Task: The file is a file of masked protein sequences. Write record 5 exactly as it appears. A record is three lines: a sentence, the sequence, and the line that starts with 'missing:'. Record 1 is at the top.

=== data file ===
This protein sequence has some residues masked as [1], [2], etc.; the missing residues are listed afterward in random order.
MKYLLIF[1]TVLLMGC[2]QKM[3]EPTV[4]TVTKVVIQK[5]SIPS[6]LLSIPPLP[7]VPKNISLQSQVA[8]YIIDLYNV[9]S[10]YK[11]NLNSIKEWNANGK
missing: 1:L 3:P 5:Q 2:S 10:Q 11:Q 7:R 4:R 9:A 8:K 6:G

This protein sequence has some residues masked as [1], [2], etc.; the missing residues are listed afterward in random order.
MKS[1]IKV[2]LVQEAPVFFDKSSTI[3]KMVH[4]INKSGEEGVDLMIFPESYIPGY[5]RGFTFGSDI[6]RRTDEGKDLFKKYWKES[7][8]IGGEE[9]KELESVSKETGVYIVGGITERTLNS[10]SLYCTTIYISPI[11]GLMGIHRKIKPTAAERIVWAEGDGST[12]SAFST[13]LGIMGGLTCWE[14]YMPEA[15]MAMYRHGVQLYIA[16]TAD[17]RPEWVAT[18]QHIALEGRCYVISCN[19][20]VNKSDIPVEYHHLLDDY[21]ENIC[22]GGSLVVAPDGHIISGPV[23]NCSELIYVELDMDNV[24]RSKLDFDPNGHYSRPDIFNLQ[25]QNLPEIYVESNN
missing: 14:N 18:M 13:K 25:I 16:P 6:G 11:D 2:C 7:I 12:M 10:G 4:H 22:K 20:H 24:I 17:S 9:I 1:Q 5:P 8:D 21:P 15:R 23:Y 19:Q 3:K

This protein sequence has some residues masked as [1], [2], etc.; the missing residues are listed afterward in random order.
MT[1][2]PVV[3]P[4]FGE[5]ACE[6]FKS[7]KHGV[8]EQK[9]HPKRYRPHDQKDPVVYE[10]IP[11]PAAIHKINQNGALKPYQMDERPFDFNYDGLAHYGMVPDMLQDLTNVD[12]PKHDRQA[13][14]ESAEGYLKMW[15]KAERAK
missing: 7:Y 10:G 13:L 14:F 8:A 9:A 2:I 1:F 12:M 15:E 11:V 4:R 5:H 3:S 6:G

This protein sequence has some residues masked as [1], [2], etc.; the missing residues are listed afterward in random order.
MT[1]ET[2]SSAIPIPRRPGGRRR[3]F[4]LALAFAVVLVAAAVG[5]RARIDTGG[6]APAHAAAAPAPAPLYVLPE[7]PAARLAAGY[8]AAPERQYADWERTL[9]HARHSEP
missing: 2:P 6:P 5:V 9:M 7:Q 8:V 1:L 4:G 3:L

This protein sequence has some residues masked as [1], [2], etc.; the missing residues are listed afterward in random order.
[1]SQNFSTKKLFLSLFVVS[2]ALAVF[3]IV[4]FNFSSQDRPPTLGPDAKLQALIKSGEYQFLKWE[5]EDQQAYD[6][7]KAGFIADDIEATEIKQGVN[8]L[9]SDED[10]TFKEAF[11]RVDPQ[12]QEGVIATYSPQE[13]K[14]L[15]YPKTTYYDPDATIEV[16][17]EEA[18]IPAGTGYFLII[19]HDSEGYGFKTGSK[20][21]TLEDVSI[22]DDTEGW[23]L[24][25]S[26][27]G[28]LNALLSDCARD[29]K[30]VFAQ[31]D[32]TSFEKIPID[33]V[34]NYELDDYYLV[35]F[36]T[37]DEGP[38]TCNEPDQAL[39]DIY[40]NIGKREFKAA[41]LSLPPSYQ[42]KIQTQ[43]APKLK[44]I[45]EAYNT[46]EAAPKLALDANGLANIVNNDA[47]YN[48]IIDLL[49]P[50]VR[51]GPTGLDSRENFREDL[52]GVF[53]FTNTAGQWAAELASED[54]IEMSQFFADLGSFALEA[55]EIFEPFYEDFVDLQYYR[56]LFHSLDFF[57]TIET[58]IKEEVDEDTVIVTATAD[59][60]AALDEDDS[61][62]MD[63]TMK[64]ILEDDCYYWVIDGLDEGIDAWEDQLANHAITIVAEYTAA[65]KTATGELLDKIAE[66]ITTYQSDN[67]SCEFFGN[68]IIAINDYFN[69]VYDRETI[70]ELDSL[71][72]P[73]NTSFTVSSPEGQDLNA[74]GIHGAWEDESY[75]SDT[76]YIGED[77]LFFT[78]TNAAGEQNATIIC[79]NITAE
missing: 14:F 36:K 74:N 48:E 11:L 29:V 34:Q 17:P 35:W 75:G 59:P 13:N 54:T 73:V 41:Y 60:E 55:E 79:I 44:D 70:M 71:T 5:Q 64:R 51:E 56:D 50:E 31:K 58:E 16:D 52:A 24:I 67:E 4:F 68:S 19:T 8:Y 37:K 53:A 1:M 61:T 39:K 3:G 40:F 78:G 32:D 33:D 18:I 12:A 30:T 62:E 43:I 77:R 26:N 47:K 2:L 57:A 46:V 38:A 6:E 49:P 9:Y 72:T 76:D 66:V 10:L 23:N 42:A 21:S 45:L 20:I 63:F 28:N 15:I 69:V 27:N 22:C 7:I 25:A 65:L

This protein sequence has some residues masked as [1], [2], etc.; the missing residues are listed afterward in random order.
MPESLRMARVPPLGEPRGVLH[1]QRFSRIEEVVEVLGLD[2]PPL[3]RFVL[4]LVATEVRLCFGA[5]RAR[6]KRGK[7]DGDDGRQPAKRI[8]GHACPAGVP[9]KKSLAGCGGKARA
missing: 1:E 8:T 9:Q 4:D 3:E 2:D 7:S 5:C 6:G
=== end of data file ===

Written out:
This protein sequence has some residues masked as [1], [2], etc.; the missing residues are listed afterward in random order.
[1]SQNFSTKKLFLSLFVVS[2]ALAVF[3]IV[4]FNFSSQDRPPTLGPDAKLQALIKSGEYQFLKWE[5]EDQQAYD[6][7]KAGFIADDIEATEIKQGVN[8]L[9]SDED[10]TFKEAF[11]RVDPQ[12]QEGVIATYSPQE[13]K[14]L[15]YPKTTYYDPDATIEV[16][17]EEA[18]IPAGTGYFLII[19]HDSEGYGFKTGSK[20][21]TLEDVSI[22]DDTEGW[23]L[24][25]S[26][27]G[28]LNALLSDCARD[29]K[30]VFAQ[31]D[32]TSFEKIPID[33]V[34]NYELDDYYLV[35]F[36]T[37]DEGP[38]TCNEPDQAL[39]DIY[40]NIGKREFKAA[41]LSLPPSYQ[42]KIQTQ[43]APKLK[44]I[45]EAYNT[46]EAAPKLALDANGLANIVNNDA[47]YN[48]IIDLL[49]P[50]VR[51]GPTGLDSRENFREDL[52]GVF[53]FTNTAGQWAAELASED[54]IEMSQFFADLGSFALEA[55]EIFEPFYEDFVDLQYYR[56]LFHSLDFF[57]TIET[58]IKEEVDEDTVIVTATAD[59][60]AALDEDDS[61][62]MD[63]TMK[64]ILEDDCYYWVIDGLDEGIDAWEDQLANHAITIVAEYTAA[65]KTATGELLDKIAE[66]ITTYQSDN[67]SCEFFGN[68]IIAINDYFN[69]VYDRETI[70]ELDSL[71][72]P[73]NTSFTVSSPEGQDLNA[74]GIHGAWEDESY[75]SDT[76]YIGED[77]LFFT[78]TNAAGEQNATIIC[79]NITAE
missing: 14:F 36:K 74:N 48:E 11:L 29:V 34:Q 17:P 35:W 75:G 59:P 13:N 54:T 73:V 41:Y 60:E 55:E 79:I 44:D 70:M 71:T 5:Q 64:R 51:E 56:D 50:E 31:K 58:E 16:D 52:A 24:I 67:E 4:F 68:S 19:T 8:Y 37:K 53:A 1:M 61:T 39:K 3:G 40:F 78:G 32:D 33:D 18:I 12:A 30:T 62:E 43:I 77:R 26:N 47:K 2:L 57:A 46:V 38:A 6:E 49:P 9:Y 72:T 76:D 66:V 10:L 23:N 42:A 21:S 45:L 20:I 63:F 28:N 15:I 69:V 27:N 22:C 7:I 25:A 65:L